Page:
Connecting with Nature, Literally

by Josh Williams

photography by Amanda Shelley
Ledbetter & Jeremy Rodgers


One of the great things about the Ouachita region is the community of Hot Springs Village (HSV) and its over-abundance of natural attractions. Whether its barbecuing, fishing, golfing, kayaking, or one of the numerous other activities available, one will always have something to do, especially if that something is out of doors. But one activity, in particular, is moving to the front of the list—“trailing”— or traversing the trails. With this in mind, HSV COO David Twiggs is implementing an idea of taking the existing trails in HSV and building a network using other trails throughout the western region of the state. Not only will hiking and biking trails be used, but streaming waterways designed for kayaking will be included too. This network of trails will be known as the Ouachita Trail Chain (OTC). HSV’s contributions to the OTC are ready and willing for the fluid swishing of oars, the soothing hum of bike tires and the sweet thuds of active feet.

There are over 30 miles of revived and revamped natural trails contained inside the perimeter of HSV, and the renovations are continuing on a daily basis. With more than a dozen on hand, the variety with which one can go “trailing” is significant. The average length of most trails is less than two miles, so one needn’t worry about not being able to conquer one. With the beauty that surrounds these passageways, two miles goes by in the blink of an eye anyway. However, if looking for something that will last a while, the Hernando Trail provides a 17.2 mile challenge with relatively smooth terrain for multi-purpose usage. HSV implores though, take care of the trails whilst enjoying them. Make sure to keep bike speeds under 15 mph on multi-purpose trails and keep dogs on leashes. Also, clean up after them. No one likes navigating through a mine field of doggie dung.

This renaissance of the OTC trail network has been made possible by many outdoor lovers and organizations throughout the country, and there are exciting plans to enhance HSV’s trail repitoire. Planning has begun with the International Mountain Bicycling Association (IMBA) to escalate the OTC utilizizing the natural untapped assets within. IMBA is a non-profit, 501©3 educational association whose mission is to create, enhance and preserve trail opportunities for mountain bikers worldwide. They’ve been bringing out the best in mountain biking and its participants since 1988. IMBA’s worldwide network has more than 100,000 supporters, 35,000 members and 180 chapters in 32 different countries. Every state in the US has at least one IMBA chapter as well. Bruce Alt, president of the Central Arkansas Trail Alliance (Little Rock’s IMBA chapter), has been a key factor in the development of several trails throughout the state. He has even helped bring the “epic trail” status to a few sites in Arkansas. To obtain “epic trail” status, a trail must be nominated, receive support from the community and receive IMBA’s blessing after a test run. Arkansas has five different “epic trails” that span over 100 miles, with three of those trails being nearby the HSV area; the Ouachita Trail, the Lake Ouachita Vista Trail and Womble Trail.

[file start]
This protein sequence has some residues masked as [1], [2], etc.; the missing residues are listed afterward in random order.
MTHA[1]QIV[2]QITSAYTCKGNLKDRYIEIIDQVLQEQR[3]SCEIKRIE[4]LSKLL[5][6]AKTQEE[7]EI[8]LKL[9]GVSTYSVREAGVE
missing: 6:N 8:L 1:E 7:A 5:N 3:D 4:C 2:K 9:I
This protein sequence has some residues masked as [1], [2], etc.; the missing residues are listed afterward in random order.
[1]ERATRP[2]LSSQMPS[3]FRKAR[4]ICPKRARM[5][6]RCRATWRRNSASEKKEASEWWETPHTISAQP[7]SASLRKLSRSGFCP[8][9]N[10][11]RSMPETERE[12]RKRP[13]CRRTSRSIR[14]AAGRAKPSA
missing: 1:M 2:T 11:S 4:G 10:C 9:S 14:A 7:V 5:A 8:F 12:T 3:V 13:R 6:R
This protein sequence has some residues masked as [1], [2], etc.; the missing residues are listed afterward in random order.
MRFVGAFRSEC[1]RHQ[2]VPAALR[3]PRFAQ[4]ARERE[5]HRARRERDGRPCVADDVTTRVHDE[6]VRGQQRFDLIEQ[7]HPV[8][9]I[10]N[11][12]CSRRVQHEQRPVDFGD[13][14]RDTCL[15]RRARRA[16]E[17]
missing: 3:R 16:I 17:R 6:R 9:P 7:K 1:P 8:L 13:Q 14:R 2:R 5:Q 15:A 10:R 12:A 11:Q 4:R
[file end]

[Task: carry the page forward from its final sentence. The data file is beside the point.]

Local nature enthusiast and trail lover Robert Cavanaugh has been at the forefront of Ouachita trail development almost since the beginning. “I love doing what I do,” Robert said, “mainly because the trails that will be included in the OTC have basically been built by volunteers. Maybe what I’m most proud of is the Lake Ouachita Vista Trail. It runs fortyfive miles from Shangri-La Rd. all the way to Blakely Dam. It took volunteers eight years to build. That’s pretty impressive.”

Evolution is a slow process. “Back in the ‘90’s,” Robert said, “the United States Forest Service built rest stations along the east end of the Vista Trail, but the west end didn’t get the attention it needed. A fantastic group—Friends of the Ouachita Trail—have been huge supporters of the expansion, and have gotten heavily involved. They’ve written several proposals, obtained grants from the Highway Department and other private donors to get the rest of the stations built on the west side of the trail, and its happening quickly. I’m so proud.”

Today, the trails and waterways of the developing OTC are in the best condition they have ever been. But it’s not just the trail system that has received an overhaul. Everything in HSV is transforming for the better. The overall revitalization effort and placemaking initiative implemented by HSV COO David Twiggs is a much needed shot in the arm for the economy of the community. The OTC is just a good place to start—it’s easy enough for anyone 8 to 80 to enjoy. Its one of the many outdoor activity services that the HSV community offers to the great people of this great region, and its time to let the trails keep you grounded.